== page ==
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IAEA Designates Collaborating Centre in Canada to Assist on Advanced Nuclear Power Technology


Ontario Tech University will support IAEA activities on advanced nuclear power technology including small modular reactors (SMRs) as well as the non electric applications of nuclear energy. (Photo: IAEA)

The IAEA has designated Ontario Tech University as a Collaborating Centre to support IAEA activities on advanced nuclear power technology including small modular reactors (SMRs) as well as the non‑electric applications of nuclear energy. The institution is the first in Canada to receive such a designation.

“These topics are very timely as we face the great challenge of producing enough energy to power global development, while ensuring we do no harm to our planet,” said Mikhail Chudakov, IAEA Deputy Director General and Head of the Department of Nuclear Energy. “Nuclear power, as a clean, reliable and sustainable source of energy can help us meet that challenge. And innovation, of course, is key to that success.”

The focus of the agreement will be to support R&D on integrated, sustainable energy system designs and modelling focused on SMRs and microreactors as well as renewable energy technologies for multipurpose applications. This includes hydrogen production, desalination and district heating as part of the overall contribution to the climate change mitigation. There are currently over 70 SMR designs and more than a dozen microreactors at various stages of development worldwide.

Ontario Tech University holds prominent role on energy issues among Canadian universities, according to its President, Steven Murphy. “We are leaders in several fields, from hydrogen to nuclear energy and nuclear science, small modular reactors, advanced data analytics and software development,” Murphy said. “This designation helps to validate that expertise and we hope to be a very strong partner as Collaborating Centre.”

In Vienna, the agreement was signed by Chudakov on 22 April in the presence of Heidi Hulan, Ambassador of Canada to Austria and its Permanent Representative to the United Nations organizations located in Vienna. She is currently also serving as the Chair of the IAEA Board of Governors.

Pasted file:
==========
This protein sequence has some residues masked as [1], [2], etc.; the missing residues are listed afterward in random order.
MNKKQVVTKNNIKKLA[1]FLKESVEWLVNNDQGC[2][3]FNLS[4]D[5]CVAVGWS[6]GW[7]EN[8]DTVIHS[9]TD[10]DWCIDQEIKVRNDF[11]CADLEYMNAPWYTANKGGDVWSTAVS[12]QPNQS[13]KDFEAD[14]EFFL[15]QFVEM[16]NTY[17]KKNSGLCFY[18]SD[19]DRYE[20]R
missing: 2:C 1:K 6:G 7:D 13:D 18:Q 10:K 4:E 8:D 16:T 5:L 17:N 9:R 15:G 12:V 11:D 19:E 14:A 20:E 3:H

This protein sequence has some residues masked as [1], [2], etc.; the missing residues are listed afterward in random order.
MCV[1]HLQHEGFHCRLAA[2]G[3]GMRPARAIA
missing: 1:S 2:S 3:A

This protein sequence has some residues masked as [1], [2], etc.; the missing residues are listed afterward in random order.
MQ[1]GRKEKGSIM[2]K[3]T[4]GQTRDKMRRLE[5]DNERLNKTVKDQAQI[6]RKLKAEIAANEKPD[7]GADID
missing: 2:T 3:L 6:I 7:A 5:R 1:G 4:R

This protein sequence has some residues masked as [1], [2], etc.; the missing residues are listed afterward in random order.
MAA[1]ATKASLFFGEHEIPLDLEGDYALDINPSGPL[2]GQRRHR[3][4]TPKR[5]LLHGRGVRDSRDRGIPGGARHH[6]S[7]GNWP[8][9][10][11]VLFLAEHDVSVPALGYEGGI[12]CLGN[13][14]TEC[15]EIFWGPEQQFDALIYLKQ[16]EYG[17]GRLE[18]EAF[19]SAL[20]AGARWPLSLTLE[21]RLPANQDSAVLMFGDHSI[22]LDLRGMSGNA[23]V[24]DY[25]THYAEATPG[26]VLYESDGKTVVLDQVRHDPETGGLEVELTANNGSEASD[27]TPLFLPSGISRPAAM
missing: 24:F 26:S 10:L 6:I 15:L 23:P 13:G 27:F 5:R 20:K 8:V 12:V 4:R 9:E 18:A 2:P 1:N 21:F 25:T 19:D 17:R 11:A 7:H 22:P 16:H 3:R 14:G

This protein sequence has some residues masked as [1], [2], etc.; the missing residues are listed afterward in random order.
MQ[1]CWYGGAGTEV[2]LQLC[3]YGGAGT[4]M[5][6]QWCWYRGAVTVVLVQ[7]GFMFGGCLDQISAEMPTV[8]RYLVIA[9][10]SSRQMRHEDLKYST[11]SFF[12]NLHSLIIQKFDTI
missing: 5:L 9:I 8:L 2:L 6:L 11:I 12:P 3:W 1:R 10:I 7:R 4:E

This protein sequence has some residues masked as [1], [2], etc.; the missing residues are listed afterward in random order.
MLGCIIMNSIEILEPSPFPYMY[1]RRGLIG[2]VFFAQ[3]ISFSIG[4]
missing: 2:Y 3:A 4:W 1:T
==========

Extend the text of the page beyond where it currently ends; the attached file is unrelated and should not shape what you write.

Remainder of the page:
“This agreement embodies the spirit of innovation and collaboration that we are going to need in the years ahead to build back better,” Hulan said. “The work on advanced nuclear power reactors is extremely relevant, also to Canada, in light of its Roadmap for Small Modular Reactors. We believe that SMRs have the potential to help respond to climate change, produce reliable, carbon free electricity, create jobs, and help reach net zero emissions by 2050.”

The agreement includes the development of training and education resources and publications for effective capacity building on topics related to SMRs, nuclear-renewable integrated energy systems, and nuclear cogeneration. “The greatest technologies are only as good as the people who run them,” added Chudakov. “We need new generations of engineers and researchers to continue working in the nuclear field, taking it to the next level.”

Ontario Tech plans to support IAEA activities to attract more women to nuclear science and engineering, including by selecting an outstanding graduate student to apply for the IAEA Marie Sklodowska Curie Fellowship Programme.

IAEA Collaborating Centres

To promote the practical use of nuclear technologies, the IAEA collaborates with designated institutions around the world. Through the Collaborating Centres network, these organizations in Member States can assist the IAEA by undertaking original research and development and training relating to nuclear science, technologies and their safe and secure applications. With the newly designated Ontario Tech University, there are now 49 active Collaborating Centres worldwide.

Mikhail Chudakov, IAEA Deputy Director General and Head of the Department of Nuclear Energy presents the IAEA Collaborating Centre plaque to HE Heidi Hulan, Ambassador of Canada to Austria. (Photo: H. Subki/IAEA)

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